Shotgun - with its connotations of assuming a stance, taking aim and hitting a target – now has a five-year history. As this year’s participating artists and mentors have met, a process of reckoning has begun that could ideally continue for years to come. The cumulative workings of its mix of introductions, broader discussions and exhibition activities has been the subject of many conversations.
I was keen to be involved because I felt that aspects of my experience in Western Australia and Southeast Asia might be pertinent to the Tasmanian scene. Tasmania, which is shaped by the intensity of its island and colonial character, is unlike the Indian Rim, yet artists situated in all these places are working in contexts that are less visible to the art world’s institutions and markets. In such situations, greater weight is given to notions of geography and locality when accounting for artists’ practices. This tendency is often capitalised on in order to marshall arguments for the arts but should also be strenuously interrogated. With less infrastructure, there is added incentive for artists to create their own Shotgun program.
In 2014 past and present participants gathered for a workshop intended to complement Shotgun’s skills development activities. Its loose agenda was compiled to explore ‘points of commonality’ amidst our artistic and temperamental differences. The agenda touched on some all-of-life strategies as well as topics that included changing expectations of private benefaction – an issue exemplified by the role of MONA and Detached Cultural Organisation in the Tasmanian context.
Those present expressed concern about the ‘standardisation’ of artists’ careers and acknowledged the part that professional development programs can play in formalising artists’ aspirations and society’s expectations of them. (1) Quentin Sprague drew out these concerns by framing our activities in terms of ‘the intangibilities of sustaining an artistic practice’. One train of thought, for example, was led by Scot Cotterell who nominated the devising of personal filters as a way of dealing with the kinds of distractions faced by artists – whether the desire for external validation, the fear of missing out or the pull of incessant streams of data.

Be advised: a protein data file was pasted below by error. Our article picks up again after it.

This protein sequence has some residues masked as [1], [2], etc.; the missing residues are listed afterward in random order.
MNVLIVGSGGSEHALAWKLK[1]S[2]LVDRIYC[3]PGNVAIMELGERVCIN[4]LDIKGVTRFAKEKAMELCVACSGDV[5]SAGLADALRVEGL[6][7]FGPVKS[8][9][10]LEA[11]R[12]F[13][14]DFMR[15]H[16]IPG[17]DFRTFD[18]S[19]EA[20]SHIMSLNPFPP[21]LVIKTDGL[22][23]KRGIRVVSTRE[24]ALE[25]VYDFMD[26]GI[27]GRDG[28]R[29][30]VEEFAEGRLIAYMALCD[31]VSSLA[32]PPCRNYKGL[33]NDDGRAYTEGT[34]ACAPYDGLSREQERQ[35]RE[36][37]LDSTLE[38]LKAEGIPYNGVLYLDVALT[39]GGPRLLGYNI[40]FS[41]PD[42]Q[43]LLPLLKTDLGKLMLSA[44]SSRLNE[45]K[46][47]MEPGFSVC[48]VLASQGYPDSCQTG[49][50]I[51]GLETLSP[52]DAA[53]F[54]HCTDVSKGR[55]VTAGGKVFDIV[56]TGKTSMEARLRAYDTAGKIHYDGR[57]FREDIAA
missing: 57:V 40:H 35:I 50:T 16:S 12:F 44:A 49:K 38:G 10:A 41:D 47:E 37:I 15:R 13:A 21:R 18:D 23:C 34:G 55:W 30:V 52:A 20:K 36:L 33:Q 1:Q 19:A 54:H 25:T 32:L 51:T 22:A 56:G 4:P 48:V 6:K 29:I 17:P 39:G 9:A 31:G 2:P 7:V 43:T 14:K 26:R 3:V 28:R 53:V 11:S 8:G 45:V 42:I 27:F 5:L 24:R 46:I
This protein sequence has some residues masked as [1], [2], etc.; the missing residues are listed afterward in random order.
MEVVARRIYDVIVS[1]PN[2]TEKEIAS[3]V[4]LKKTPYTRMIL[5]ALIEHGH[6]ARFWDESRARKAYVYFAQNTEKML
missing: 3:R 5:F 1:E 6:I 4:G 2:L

Sprague also focused my attention on the challenges associated with evaluating programs such as Shotgun. Shotgun will be difficult to review because the artists involved are at such different stages of their development and conceptualise their role as artists in multifarious ways. His commentary underlined that it should be difficult due to the tensions and contradictions inherent in the nature of practice. Assessing Shotgun’s effect will be thwarted by all that is latent, enigmatic and unforeseen in the artistic life.
Kylie Johnson sought to counter a model of practice founded on the ideal of individual accreditation by recalling why Shotgun was conceived as an ‘industry’ instead of a ‘professional’ development program. This word choice was intended to recognise the mutuality upon which the art world is built and prompted Hannah Mathews to emphasise the importance of community. It follows, therefore, that any analysis of Shotgun will begin with the experience of individual artists while considering how it intersects with the collective and institutional structures that the artists are working with.
In taking the step of suggesting that we would all benefit from our own Shotgun program, I am reminded of the title that the distinguished critic and theorist Rosalind Krauss has given to her recent collected essays. In introducing Perpetual Inventory (2013), she has stated that ‘the job of an art critic is to take perpetual inventory, constantly revising her ideas about the direction of contemporary art and the significance of the works she writes about’.
Krauss is describing far more than a mechanism for tabulation. In characterising her vocation as one of ‘perpetual inventory’, she seems to be proposing the dual necessity of being open and of being organised. In asserting what is fundamental to her purpose as a critic, she invokes ideas of routine and repetition. The exacting task of evaluating self and one’s enquiries is as reliant on long-term process as the injection of people and ideas. Krauss’ constant ‘revising’ is depicted as an ongoing incremental pursuit that owes as much to diligence and planning as to the bursts of self-scrutiny that often accompany travel, residencies and study. She advocates an unstinting commitment to personal and professional examination that can arguably only be maintained if it is folded into the rhythm of our daily lives.
In my experience of Shotgun, it was not unrelated to Krauss’ concept of ‘perpetual inventory’. Despite the centrality of feedback to its operation, it offered no assurances to its participants. Rather, it activated a process of taking stock – of reflection on one’s motivations and methodologies - which extended beyond the participating artists to encompass visitors and locals alike.
(1) This is a concern that has been voiced by the sector in the research report, Talking Points, A Snapshot of the Contemporary Visual Arts 2013-14 (2014), authored by Phip Murray and commissioned by the Australia Council for the Arts. Chisenhale Gallery in London which regards career development for emerging artists as a key part of its remit, has also recently commissioned research into artists’ professional development programs worldwide.